Anthropogenic and Environmental Influences on the Composition, Distribution and Utilisation of Plant Species in the Embobut River Basin, Elgeyo Marakwet County, Kenya

By Bernard K. Wanjohi

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Introduction

Embobut Forest Reserve is the largest of the 13 blocks that constitute the Cherangani water tower. The area is one of the major water towers (catchment basins) in the Cherangani Hills. This area, collectively with other water towers, supplies Eldoret town and its environs.  The Embobut River flows along the floor of Kerio Valley, joining the Kerio and flowing into Lake Turkana to the North. Embobut Forest Reserve lies between latitude 01°15′N and longitude 35°35′E.

Project Summary

My Doctoral research is carrying out inventories and monitoring of plant biodiversity as a natural resource, including challenges, threats, and the exploitation of natural vegetation along the Embobut River by adjacent communities, with the specific objectives of:

  • Determining the composition, abundance and distribution of different plant species in relation to altitude, aspect, slope, geographical location and disturbances;
  • Determining the man-made and natural disturbances in different ecological zones of the Embobut River Basin;
  • Documenting the current plant species used by the local community and assessing potential uses of the species occupying the Embobut River Basin and adjacent areas.

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Roaming the Forests of Embobut: Mapping the Past in the Present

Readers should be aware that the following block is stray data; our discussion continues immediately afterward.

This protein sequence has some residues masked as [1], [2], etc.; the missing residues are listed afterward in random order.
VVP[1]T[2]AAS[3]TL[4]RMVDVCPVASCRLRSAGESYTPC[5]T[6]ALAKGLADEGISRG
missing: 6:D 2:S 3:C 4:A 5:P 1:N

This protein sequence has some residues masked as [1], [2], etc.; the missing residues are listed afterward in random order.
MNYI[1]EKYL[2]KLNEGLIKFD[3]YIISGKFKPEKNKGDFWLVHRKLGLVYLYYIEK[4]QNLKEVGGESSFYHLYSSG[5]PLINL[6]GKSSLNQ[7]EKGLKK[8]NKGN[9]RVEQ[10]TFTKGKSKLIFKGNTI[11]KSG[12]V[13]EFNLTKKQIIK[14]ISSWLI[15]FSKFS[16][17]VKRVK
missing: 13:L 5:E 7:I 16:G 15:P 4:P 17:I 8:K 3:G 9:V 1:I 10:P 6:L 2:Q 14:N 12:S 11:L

By Sam Lunn-Rockliffe

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As we stooped through the twisted doorway into the cramped room, smoke flooded my nostrils and stung my eyes. Two maize cobs sat smouldering near the entrance, forming an oppressive ceiling that swirled under the thatch roof above. To the right stood a bed, the bare slats of which supported the frail man  who Joseph, my research assistant, and I had come to interview as a part of my fieldwork in Embobut. He peeped from under a fraying blanket, chin resting in his hands and skin hugging his bones tightly as he turned and glared blankly through the gloom. Joseph knelt down next to him and conversed in the local Sengwer dialect, asking him if he had time for us to interview him about his past, before turning back to me and saying it was no use. The elderly man was delusional, suffering from dementia and insisting he was going to the forest glades to attend to his beehives. We thanked him before backing out quietly into the blinding sunshine and walking off down the hill to continue with our work for the day.

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What’s My Name? The Botanic Worlds of the Kerio Valley, Northwest Kenya

by David K. Kay

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From January-May this year I was based in Nairobi at the British Institute in Eastern Africa (BIEA) as a graduate attaché, in part to broaden my experience of working in East Africa and more specifically to prepare for my forthcoming PhD research with the Marakwet Heritage Project. With the latter aim in mind, from 17th-22nd April I joined my PhD supervisor Prof Henrietta Moore on a trip out to Elgeyo Marakwet County, northwest Kenya, more specifically the town of Tot in the Kerio Valley, to visit the local team of the Marakwet Heritage Project and get some new research projects rolling.